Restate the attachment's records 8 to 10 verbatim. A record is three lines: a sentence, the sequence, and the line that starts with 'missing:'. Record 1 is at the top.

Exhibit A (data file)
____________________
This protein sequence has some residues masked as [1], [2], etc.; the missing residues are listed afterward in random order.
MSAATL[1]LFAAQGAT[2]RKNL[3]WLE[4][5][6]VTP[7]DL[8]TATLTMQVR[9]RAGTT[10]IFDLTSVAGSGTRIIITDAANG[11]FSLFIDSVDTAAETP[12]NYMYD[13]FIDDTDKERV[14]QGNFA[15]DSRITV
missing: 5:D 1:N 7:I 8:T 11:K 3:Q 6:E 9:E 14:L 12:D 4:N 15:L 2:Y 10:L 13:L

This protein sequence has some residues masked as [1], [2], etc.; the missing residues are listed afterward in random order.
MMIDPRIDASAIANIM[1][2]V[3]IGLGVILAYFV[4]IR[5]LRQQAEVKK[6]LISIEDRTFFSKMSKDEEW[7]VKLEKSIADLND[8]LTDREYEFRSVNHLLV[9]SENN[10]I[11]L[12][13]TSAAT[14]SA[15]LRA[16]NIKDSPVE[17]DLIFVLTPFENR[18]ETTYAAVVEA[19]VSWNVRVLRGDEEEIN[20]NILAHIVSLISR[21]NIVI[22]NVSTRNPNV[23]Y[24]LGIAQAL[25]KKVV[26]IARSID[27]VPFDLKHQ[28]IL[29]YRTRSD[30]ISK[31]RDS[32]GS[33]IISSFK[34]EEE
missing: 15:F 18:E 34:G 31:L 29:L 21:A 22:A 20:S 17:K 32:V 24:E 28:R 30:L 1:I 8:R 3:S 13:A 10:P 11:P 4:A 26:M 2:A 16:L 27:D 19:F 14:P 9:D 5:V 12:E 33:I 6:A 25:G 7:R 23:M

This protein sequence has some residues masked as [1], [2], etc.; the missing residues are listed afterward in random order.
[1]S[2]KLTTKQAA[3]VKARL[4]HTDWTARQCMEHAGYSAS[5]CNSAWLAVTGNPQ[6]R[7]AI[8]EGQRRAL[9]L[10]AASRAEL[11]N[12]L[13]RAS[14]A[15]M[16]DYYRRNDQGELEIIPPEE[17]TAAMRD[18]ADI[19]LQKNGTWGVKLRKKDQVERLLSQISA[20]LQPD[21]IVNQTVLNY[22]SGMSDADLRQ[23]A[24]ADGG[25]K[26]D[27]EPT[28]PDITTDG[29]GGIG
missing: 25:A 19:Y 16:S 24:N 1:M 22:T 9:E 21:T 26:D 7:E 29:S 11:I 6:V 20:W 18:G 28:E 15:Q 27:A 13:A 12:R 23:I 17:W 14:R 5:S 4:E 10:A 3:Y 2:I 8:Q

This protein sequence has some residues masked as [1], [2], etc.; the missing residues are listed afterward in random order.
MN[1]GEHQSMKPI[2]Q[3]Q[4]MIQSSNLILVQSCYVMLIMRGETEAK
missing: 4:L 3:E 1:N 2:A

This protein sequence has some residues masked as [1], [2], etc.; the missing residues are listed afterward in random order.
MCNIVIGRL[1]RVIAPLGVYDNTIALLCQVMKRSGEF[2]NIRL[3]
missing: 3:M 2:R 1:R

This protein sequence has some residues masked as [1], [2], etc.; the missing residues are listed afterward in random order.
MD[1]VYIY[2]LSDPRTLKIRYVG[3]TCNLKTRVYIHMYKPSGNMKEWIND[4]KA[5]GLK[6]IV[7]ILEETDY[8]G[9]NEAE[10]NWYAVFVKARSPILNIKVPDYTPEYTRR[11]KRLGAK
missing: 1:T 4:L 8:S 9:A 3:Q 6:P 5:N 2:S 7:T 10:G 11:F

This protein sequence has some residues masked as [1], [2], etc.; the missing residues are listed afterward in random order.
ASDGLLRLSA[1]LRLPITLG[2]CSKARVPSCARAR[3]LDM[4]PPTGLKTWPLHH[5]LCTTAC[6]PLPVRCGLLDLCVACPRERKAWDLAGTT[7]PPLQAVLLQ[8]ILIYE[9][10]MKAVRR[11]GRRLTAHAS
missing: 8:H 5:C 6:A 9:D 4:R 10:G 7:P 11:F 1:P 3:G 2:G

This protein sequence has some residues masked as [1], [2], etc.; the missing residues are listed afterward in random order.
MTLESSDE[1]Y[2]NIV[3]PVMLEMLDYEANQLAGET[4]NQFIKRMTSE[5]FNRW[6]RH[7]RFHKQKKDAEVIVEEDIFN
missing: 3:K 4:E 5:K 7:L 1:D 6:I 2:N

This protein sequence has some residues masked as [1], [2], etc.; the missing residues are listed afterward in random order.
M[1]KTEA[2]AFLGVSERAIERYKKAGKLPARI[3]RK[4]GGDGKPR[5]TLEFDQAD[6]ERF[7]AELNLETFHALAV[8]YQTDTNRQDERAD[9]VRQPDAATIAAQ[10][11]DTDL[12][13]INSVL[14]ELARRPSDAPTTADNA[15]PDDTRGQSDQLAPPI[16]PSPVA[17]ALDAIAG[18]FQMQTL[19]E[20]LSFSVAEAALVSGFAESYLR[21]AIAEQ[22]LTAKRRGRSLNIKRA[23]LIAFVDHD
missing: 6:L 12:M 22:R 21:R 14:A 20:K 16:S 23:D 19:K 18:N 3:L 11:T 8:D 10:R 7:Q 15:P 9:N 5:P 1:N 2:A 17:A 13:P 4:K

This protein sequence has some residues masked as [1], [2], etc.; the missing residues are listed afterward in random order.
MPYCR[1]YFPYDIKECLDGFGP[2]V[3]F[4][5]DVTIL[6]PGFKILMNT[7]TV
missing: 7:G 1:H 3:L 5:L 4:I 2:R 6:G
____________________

This protein sequence has some residues masked as [1], [2], etc.; the missing residues are listed afterward in random order.
MTLESSDE[1]Y[2]NIV[3]PVMLEMLDYEANQLAGET[4]NQFIKRMTSE[5]FNRW[6]RH[7]RFHKQKKDAEVIVEEDIFN
missing: 3:K 4:E 5:K 7:L 1:D 6:I 2:N

This protein sequence has some residues masked as [1], [2], etc.; the missing residues are listed afterward in random order.
M[1]KTEA[2]AFLGVSERAIERYKKAGKLPARI[3]RK[4]GGDGKPR[5]TLEFDQAD[6]ERF[7]AELNLETFHALAV[8]YQTDTNRQDERAD[9]VRQPDAATIAAQ[10][11]DTDL[12][13]INSVL[14]ELARRPSDAPTTADNA[15]PDDTRGQSDQLAPPI[16]PSPVA[17]ALDAIAG[18]FQMQTL[19]E[20]LSFSVAEAALVSGFAESYLR[21]AIAEQ[22]LTAKRRGRSLNIKRA[23]LIAFVDHD
missing: 6:L 12:M 22:R 21:R 14:A 20:K 16:S 23:D 19:K 18:N 3:L 11:T 8:D 10:R 7:Q 15:P 9:N 5:P 1:N 2:A 17:A 13:P 4:K

This protein sequence has some residues masked as [1], [2], etc.; the missing residues are listed afterward in random order.
MPYCR[1]YFPYDIKECLDGFGP[2]V[3]F[4][5]DVTIL[6]PGFKILMNT[7]TV
missing: 7:G 1:H 3:L 5:L 4:I 2:R 6:G